All members of the adoption triad can benefit from reading adoption books for adoptees. For birth and adoptive parents, books written by or for adoptees can offer a fresh perspective into adoption and help you better understand some of your child’s experiences. For adoptees, these adoption books can be very meaningful. It can be refreshing or comforting to hear similar thoughts or feelings to your own expressed by another adoptee, or informative to read about other adoptee’s stories.
Every adoptee’s experiences are uniquely their own, so you may or may not relate with some of these adoptee books. However, you may find some topics, sentiments or stories that you connect with in these adoption books for adoptees:
Books Written by Adoptees
Reading books that were written by adopted adults can be comforting if you worry that no one understands your experiences. Many of these authors are older adoptees who grew up in an era of fully closed adoptions and struggled with negative emotions. Their stories are often complex looks at love and loss:
Written by more than 30 diverse women of the adoption triad, these birth mothers, adoptive mothers and adoptees share their stories unflinchingly.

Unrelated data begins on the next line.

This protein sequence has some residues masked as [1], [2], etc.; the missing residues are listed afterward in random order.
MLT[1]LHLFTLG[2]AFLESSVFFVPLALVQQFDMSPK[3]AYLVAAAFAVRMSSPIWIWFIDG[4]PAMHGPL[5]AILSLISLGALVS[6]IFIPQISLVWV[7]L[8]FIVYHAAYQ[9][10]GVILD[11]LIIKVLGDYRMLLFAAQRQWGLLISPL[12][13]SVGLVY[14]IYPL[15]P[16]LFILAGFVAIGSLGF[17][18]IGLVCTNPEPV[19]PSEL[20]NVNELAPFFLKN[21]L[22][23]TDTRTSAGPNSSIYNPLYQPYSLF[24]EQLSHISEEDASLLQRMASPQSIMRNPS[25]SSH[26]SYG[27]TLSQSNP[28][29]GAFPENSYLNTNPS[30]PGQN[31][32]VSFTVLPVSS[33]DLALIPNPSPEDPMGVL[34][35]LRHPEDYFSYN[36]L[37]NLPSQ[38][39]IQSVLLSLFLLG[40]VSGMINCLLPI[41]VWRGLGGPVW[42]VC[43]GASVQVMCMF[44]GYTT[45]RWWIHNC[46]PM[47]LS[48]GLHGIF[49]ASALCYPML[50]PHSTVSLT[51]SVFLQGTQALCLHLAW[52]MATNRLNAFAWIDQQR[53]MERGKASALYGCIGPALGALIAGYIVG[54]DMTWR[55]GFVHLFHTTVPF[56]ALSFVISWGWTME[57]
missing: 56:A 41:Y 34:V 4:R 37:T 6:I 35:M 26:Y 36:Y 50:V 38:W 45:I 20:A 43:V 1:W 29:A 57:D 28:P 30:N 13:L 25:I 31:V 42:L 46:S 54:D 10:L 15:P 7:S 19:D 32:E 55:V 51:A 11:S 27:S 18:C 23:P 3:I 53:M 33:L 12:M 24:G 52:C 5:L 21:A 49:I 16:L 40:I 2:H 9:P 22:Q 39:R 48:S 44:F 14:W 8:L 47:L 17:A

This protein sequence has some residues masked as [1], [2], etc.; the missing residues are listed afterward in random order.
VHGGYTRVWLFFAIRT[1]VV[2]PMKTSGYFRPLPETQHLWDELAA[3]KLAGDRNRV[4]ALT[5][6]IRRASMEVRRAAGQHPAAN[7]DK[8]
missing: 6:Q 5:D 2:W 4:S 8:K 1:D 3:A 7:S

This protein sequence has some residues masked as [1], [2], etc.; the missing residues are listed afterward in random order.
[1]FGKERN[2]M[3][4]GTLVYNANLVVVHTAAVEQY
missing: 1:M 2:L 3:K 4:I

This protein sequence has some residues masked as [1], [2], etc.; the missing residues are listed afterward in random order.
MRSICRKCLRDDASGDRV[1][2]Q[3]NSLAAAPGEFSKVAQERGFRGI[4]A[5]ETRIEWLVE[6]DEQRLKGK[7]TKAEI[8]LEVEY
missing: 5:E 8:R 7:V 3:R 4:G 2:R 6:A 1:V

Sherrie Eldrige, a Christian adoptee, shares her own experiences and also interviews other adoptees about the shared questions they’ve asked themselves and the answers they’ve found. This book offers practical exercises for faith- and non-faith-focused adoptees at the end of each chapter for those who are looking for healing.
The author, Paige Adams Strickland, grew up in a closed adoption in an era where adoption was viewed as something to be kept a secret. She shares how this secretive attitude affected her family life.
Closed adoptee Jean A. S. Strauss shares her story of searching for her birth mother and offers advice for all members of the triad (but particularly adoptees) on how to search, what may happen if you search and dealing with the practical, mental and emotional effects of searching and/or reunion
As the title of the book promises, Christian author Barbara Gowan explores how her experiences as a biracial foster care adoptee intersects with race, religion and personal identity after overcoming abuse.
An adoptee of a closed adoption recounts being contacted by her birth mother at the age of 23. Sarah Saffian writes about accepting her birth family in her life after initial reluctance.
Sherrie Eldrige, a Christian adoptee, interviews more than seventy adoptees to talk about the questions that many adopted adults have, like, “Do you ever wonder if your birth mother thinks about you?” Many adoptees of closed adoptions find commonality in their questions.
A diverse range of adult black adoptees share their stories, their views on race, adoption, identity, culture and their unique perspectives in a world that often seeks to silence them.
Linda Hoye, a foster care adoptee, writes about the pain of her adoptive parents’ death in her early twenties, an abusive marriage and her search for family in the aftermath.
Informative Adoption Books for Adoptees